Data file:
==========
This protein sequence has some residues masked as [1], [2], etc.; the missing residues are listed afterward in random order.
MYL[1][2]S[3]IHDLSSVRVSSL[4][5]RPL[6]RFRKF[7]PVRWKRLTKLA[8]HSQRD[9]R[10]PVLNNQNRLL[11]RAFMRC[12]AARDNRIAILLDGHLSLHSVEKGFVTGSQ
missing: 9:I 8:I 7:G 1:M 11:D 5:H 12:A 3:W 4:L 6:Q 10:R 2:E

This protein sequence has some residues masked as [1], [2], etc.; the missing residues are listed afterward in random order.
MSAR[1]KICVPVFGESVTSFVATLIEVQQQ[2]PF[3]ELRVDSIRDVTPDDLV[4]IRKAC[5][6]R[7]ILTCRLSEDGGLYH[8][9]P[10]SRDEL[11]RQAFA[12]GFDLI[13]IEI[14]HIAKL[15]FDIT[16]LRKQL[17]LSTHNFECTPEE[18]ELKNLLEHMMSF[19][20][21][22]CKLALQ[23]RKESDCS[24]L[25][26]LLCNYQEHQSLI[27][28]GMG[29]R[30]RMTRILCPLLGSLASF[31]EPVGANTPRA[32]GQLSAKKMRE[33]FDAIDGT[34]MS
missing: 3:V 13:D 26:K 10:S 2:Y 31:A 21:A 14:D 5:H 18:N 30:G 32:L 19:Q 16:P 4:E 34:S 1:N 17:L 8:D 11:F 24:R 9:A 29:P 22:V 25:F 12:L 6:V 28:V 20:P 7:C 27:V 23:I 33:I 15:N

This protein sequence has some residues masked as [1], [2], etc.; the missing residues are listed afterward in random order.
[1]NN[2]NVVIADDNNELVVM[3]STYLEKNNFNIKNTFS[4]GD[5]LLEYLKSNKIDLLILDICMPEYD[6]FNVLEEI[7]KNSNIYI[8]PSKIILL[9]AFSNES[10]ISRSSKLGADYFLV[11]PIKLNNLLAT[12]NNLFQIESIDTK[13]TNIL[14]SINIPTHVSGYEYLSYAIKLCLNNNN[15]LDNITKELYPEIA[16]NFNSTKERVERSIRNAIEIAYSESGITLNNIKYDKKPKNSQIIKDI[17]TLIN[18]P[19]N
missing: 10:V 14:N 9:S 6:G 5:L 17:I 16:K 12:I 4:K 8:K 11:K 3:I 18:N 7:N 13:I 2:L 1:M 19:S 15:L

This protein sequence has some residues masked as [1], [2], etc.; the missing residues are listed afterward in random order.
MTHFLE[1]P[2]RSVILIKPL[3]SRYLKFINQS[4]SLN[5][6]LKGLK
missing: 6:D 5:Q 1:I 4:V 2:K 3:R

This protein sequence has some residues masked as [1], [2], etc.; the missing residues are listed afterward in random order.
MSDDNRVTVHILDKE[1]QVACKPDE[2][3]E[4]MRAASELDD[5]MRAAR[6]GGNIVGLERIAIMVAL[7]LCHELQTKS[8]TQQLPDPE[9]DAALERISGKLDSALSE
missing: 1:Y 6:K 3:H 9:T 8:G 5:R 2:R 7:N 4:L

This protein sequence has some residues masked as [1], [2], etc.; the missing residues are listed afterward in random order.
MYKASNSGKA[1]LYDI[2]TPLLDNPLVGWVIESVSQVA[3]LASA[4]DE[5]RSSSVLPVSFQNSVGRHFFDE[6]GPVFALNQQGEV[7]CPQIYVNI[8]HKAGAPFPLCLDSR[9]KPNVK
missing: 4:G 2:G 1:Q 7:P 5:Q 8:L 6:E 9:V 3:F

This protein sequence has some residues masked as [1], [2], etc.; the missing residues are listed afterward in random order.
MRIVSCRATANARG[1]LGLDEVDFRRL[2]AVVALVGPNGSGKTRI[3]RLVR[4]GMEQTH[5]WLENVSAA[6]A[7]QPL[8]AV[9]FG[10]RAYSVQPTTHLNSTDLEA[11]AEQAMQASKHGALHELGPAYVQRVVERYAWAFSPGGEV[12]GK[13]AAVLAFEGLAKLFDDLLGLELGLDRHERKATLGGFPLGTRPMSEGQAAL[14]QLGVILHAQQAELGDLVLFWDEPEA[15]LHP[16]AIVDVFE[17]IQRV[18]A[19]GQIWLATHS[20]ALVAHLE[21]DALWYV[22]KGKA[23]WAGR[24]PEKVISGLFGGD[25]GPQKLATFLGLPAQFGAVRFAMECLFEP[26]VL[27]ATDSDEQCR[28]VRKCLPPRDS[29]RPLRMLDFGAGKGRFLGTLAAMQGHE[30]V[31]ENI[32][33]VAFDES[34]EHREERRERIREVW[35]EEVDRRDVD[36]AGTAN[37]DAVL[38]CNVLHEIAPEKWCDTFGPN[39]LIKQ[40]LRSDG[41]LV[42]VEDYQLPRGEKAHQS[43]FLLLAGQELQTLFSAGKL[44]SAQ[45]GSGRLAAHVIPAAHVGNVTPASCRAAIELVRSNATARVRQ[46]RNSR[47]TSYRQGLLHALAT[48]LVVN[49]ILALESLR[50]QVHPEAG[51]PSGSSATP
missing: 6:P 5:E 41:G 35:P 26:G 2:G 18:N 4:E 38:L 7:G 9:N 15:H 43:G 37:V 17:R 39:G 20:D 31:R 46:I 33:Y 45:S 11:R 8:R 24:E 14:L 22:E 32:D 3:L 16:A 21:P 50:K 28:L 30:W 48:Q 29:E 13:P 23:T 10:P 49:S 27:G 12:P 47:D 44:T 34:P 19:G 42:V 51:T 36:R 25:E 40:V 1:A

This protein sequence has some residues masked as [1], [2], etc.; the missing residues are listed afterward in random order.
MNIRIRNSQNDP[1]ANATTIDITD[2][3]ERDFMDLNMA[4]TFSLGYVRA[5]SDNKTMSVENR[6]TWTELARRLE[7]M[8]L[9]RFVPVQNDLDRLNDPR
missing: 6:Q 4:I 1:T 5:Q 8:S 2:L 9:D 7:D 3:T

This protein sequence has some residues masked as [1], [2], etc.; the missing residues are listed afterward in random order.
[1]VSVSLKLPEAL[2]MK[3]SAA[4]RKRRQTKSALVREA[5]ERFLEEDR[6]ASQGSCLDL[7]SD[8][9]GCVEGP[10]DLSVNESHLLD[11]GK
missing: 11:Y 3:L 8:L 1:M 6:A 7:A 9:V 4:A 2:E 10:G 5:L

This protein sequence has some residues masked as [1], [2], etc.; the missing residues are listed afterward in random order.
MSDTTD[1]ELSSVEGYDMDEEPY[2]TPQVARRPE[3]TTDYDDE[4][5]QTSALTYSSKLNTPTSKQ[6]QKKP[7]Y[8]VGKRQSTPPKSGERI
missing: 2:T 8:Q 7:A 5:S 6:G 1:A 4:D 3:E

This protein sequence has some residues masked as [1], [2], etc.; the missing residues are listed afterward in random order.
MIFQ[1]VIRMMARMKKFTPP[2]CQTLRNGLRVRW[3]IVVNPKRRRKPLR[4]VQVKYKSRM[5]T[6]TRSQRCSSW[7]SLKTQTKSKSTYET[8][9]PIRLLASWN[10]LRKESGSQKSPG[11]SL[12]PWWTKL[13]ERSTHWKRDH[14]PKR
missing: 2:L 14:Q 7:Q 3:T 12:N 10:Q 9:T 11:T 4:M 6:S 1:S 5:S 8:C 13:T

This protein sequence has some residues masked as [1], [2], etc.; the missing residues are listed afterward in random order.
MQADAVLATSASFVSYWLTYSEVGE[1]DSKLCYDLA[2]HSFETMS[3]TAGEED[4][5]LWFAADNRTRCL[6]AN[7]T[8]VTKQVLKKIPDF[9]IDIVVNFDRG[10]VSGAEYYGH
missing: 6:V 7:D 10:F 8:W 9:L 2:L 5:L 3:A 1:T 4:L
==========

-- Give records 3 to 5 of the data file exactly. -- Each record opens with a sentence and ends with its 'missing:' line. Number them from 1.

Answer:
This protein sequence has some residues masked as [1], [2], etc.; the missing residues are listed afterward in random order.
[1]NN[2]NVVIADDNNELVVM[3]STYLEKNNFNIKNTFS[4]GD[5]LLEYLKSNKIDLLILDICMPEYD[6]FNVLEEI[7]KNSNIYI[8]PSKIILL[9]AFSNES[10]ISRSSKLGADYFLV[11]PIKLNNLLAT[12]NNLFQIESIDTK[13]TNIL[14]SINIPTHVSGYEYLSYAIKLCLNNNN[15]LDNITKELYPEIA[16]NFNSTKERVERSIRNAIEIAYSESGITLNNIKYDKKPKNSQIIKDI[17]TLIN[18]P[19]N
missing: 10:V 14:N 9:S 6:G 5:L 17:I 16:K 12:I 4:K 8:K 11:K 3:I 18:N 7:N 13:I 2:L 1:M 19:S 15:L

This protein sequence has some residues masked as [1], [2], etc.; the missing residues are listed afterward in random order.
MTHFLE[1]P[2]RSVILIKPL[3]SRYLKFINQS[4]SLN[5][6]LKGLK
missing: 6:D 5:Q 1:I 4:V 2:K 3:R

This protein sequence has some residues masked as [1], [2], etc.; the missing residues are listed afterward in random order.
MSDDNRVTVHILDKE[1]QVACKPDE[2][3]E[4]MRAASELDD[5]MRAAR[6]GGNIVGLERIAIMVAL[7]LCHELQTKS[8]TQQLPDPE[9]DAALERISGKLDSALSE
missing: 1:Y 6:K 3:H 9:T 8:G 5:R 2:R 7:N 4:L